Tools and Technology

How do scientists track deep water currents and find tiny amounts of dissolved metals in the icy waters of the Ross Sea? High tech tools make the research possible. While the team is at sea, they will use a suite of different devices–some lowered over the side of the icebreaker, plus free-swimming robots and entire rooms full of laboratory equipment–to accomplish their goal of understanding the Ross Sea ecosystem. Read on below to learn more about the tools we will be using.


Scientists at Rutgers are trying to stretch the limits of ocean technology, in an effort to observe and monitor the ocean as never before. One of their most innovative gadgets is a remotely-controlled underwater robotic glider, which can swim up and down through the top 300 feet of the ocean for over a month at a time, all on its own. On each dive, it collects data on temperature, salinity, chlorophyll and more while it “glides” through the ocean. Every few hours, the glider surfaces, sticks it’s tail fin above the water, and makes a satellite phone call back to the COOLroom in New Jersey. During the call, the glider can receive new instructions from mission controllers, or if it doesn’t get any new directions, it will continue on its existing mission. It then transmits its recently collected instrument data back to the lab, where computer scripts process the data and make it available to the world.


Chip Haldeman with a glider



CTD is an acronym for the parameters that this device measures: “Conductivity (saltiness), Temperature, and Depth.” The CTD itself is a set of small probes attached to a large metal rosette wheel (see image). The rosette is lowered on a cable down to the seafloor, and scientists observe the water properties in real time via a conducting cable connecting the CTD to a computer on the ship. The water temperature and salt content, or salinity (which is computed from the conductivity), is important to oceanographers because it tells us about the types of water masses present, and how they are moving in the ocean. There can also be a host of other acessories and instruments attached to the CTD package. These include Niskin bottles (gray bottles in image) which collect water samples at discrete depths for measuring chemical properties, Acoustic Doppler Current Profilers that measure the horizontal velocity, and oxygen sensors that measure the dissolved oxygen content of the water.


A CTD being brought back onboard in the Bering Sea. Photo by Chris Linder, WHOI.



Since we are interested in comparing how well microscopic plants grow from waters influenced, and not influenced, by the Modified Circumpolar Deep Water (MCDW) we have to be careful about what would happen if some days were cloudy and dark and others were bright and sunny. A bright sunny day from “minus MCDW” waters and cloudy days while sampling from MCDW influenced waters might actually create conditions where phytoplankton growth appears lower in iron rich MCDW waters! In that case, however, we might be tricked by an effect of the weather rather than one truly based on the composition of the seawater!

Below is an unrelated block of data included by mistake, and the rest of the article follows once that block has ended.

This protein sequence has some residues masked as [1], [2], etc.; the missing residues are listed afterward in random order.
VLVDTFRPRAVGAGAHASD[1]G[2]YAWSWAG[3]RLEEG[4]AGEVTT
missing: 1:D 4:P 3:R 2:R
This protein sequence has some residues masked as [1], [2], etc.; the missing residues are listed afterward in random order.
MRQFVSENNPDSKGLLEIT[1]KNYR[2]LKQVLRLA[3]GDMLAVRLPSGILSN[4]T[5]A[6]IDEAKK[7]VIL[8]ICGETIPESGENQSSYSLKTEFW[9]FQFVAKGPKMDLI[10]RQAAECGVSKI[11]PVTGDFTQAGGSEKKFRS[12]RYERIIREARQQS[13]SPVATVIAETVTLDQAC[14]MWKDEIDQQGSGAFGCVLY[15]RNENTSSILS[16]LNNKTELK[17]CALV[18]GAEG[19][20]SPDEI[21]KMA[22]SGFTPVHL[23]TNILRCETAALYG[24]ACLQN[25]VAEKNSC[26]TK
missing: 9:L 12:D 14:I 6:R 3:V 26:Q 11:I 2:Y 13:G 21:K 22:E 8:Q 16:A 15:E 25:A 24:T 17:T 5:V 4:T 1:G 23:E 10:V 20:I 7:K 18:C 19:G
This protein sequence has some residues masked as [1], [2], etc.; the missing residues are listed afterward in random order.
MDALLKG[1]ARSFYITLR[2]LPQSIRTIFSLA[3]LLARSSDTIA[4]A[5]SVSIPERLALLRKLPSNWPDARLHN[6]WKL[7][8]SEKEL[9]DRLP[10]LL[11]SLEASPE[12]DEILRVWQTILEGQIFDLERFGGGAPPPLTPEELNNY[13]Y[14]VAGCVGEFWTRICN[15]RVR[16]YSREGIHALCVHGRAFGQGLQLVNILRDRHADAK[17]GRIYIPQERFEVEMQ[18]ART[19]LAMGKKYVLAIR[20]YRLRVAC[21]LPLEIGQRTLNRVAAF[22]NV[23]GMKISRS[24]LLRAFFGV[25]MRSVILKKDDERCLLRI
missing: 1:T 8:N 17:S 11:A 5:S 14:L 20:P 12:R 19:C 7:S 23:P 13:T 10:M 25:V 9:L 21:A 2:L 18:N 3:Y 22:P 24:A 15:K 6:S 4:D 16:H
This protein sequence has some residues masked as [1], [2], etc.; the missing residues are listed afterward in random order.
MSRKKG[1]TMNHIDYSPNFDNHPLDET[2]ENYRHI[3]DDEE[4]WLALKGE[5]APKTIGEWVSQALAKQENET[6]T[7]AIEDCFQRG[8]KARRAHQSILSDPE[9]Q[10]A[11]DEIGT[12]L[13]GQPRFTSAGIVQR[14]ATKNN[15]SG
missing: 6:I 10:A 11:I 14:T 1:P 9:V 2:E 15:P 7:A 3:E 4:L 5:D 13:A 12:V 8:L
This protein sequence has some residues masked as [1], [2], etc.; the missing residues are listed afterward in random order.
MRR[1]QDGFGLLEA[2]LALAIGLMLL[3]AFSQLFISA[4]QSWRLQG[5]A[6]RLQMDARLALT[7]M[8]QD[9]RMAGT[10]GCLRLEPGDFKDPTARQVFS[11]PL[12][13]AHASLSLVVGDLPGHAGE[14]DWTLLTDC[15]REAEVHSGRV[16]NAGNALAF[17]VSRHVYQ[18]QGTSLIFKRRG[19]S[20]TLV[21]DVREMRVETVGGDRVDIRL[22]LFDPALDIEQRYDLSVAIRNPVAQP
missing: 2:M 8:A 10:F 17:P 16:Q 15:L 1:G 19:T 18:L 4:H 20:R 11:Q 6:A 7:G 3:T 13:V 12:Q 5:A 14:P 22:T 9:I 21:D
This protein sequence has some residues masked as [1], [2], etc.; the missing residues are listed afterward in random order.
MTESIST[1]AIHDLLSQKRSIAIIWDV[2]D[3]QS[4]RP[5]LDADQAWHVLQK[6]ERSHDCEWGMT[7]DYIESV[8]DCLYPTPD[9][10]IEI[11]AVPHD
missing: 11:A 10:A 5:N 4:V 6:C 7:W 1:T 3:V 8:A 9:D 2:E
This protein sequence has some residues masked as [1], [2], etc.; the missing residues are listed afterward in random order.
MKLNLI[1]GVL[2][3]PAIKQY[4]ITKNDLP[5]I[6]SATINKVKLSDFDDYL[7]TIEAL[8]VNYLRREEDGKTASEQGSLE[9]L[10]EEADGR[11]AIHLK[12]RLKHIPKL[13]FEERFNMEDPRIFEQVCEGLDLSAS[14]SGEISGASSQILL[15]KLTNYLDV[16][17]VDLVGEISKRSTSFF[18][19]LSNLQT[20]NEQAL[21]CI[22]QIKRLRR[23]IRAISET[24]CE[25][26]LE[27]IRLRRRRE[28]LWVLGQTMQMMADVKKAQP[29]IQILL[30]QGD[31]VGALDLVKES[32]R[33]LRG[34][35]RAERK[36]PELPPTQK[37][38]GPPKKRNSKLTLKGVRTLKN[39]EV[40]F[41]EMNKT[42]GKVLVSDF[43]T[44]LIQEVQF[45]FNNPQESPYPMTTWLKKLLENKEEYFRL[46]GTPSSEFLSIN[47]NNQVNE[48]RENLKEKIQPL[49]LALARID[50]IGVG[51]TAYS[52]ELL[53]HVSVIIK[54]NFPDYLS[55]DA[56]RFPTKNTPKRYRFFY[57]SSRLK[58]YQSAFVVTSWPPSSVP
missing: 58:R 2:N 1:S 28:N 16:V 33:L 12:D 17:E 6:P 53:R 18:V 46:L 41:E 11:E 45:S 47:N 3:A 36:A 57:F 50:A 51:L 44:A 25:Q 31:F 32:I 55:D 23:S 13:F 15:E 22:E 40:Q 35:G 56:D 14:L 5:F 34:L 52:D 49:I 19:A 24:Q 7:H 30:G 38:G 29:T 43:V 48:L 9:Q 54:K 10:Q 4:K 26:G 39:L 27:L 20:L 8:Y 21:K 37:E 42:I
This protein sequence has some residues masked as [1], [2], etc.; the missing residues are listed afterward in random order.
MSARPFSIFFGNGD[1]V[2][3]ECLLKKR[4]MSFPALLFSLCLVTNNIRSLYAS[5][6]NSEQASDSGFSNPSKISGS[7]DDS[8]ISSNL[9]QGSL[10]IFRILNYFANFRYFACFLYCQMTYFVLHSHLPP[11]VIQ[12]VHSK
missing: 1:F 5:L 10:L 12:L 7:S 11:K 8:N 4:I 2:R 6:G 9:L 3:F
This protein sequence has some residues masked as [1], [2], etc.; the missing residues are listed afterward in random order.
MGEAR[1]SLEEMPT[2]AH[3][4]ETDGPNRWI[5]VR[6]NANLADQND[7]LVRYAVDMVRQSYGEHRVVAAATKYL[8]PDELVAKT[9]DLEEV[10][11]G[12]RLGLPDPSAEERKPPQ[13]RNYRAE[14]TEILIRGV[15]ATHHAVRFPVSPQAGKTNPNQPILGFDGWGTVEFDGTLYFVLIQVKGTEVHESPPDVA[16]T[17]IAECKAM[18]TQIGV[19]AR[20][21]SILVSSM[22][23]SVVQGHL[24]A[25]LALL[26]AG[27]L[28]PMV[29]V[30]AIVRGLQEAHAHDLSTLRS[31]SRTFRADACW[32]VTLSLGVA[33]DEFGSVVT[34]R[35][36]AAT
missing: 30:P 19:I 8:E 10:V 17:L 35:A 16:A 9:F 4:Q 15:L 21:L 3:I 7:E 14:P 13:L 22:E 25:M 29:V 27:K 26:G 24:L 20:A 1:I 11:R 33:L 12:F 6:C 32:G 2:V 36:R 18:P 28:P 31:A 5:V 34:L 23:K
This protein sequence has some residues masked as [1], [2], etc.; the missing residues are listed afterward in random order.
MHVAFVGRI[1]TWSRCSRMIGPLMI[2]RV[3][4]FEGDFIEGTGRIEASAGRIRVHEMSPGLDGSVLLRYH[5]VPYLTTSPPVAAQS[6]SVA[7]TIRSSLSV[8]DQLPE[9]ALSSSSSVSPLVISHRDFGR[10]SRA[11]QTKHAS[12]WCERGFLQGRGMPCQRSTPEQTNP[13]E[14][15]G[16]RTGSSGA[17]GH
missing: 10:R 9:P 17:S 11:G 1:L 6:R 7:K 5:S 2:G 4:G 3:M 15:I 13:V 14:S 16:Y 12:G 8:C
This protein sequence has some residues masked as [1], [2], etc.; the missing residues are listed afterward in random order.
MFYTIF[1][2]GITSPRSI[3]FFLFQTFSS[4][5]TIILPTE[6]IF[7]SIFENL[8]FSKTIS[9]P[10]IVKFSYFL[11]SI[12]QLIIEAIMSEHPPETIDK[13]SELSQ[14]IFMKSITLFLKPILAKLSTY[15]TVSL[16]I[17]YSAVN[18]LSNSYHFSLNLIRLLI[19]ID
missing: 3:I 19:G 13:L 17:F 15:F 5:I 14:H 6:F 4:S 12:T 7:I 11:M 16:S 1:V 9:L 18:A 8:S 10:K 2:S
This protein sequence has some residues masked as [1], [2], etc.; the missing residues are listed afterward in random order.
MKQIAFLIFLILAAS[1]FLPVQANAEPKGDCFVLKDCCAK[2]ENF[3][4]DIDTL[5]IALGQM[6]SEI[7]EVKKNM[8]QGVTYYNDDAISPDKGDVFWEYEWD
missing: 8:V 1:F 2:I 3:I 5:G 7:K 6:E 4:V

We’ve chosen to eliminate this problem by doing our “on deck” incubation experiments in the “Blue Room”, a climate controlled room with controlled blue lights. The lights are blue to provide the spectrum of light you get in the ocean at several meters depth (about 15 meters or 49 feet for our Antarctic work) rather than the white light seen at the surface. Ask us or your teacher why ocean water appears to be blue!

Blue room

Vials of seawater in the 'blue room'.



20 mL samples of ocean water are “spiked” with C-14 (as bicarbonate which generates radioactive carbon dioxide). These “photosynthetrons” provide light ranging from near darkness to really bright. After 24 h, we can tell how much photosynthesis has occurred at what light levels.

We expect “high Fe” stations to promote more photosynthesis at high light and also do better at low light.


The photosynthetron in the lab.



Small vials with radioactive C-14 are treated with acid (to “drive off” the carbon that didn’t get “fixed” by photosynthesis) as carbon dioxide. The remaining C-14 in the vials represents the C fixed by photosynthesis, which gives us the primary productivity.

The C-14 is counted in a scintillation counter. The radioactivity makes a special fluid “glow” and the counter measures this light. The more light, the more C-14 the sample contained.

Scintillation counter

A scintillation counter in the lab.



The iron team, led by Dr. Chris Measures from the University of Hawai’i, will obtain trace-metal clean water samples using a special rosette system and determine the concentration of the trace elements iron (Fe), aluminium (Al), and manganese (Mn).

UH Rosette

The University of Hawai'i team works in a lab like this one.



The Particle Team, led by Dr. Phoebe Lam from the Woods Hole Oceanographic Institution, be collecting marine particles from the water column using battery-powered pumps.  These are filtration systems that filter hundreds of liters of seawater through different sized filters.


Phoebe Lam's in-situ pump.



A mooring is a series of instruments spread along a cable that extends over a portion of the water column. A heavy anchor holds it in place and glass floats keep the line taut and upright. Moorings give scientists a look at how water properties change with time at a fixed location—essentially, a movie of what passes by.  Bruce Huber and Julius Busecke will recover moorings located near Cape Adare with their three years worth of data. This long time series will give them an unprecedented, detailed record of the Ross Sea components of Antarctic Bottom Water.

Mooring schematic

Mooring schematic.


Working on deck to deploy a mooring.

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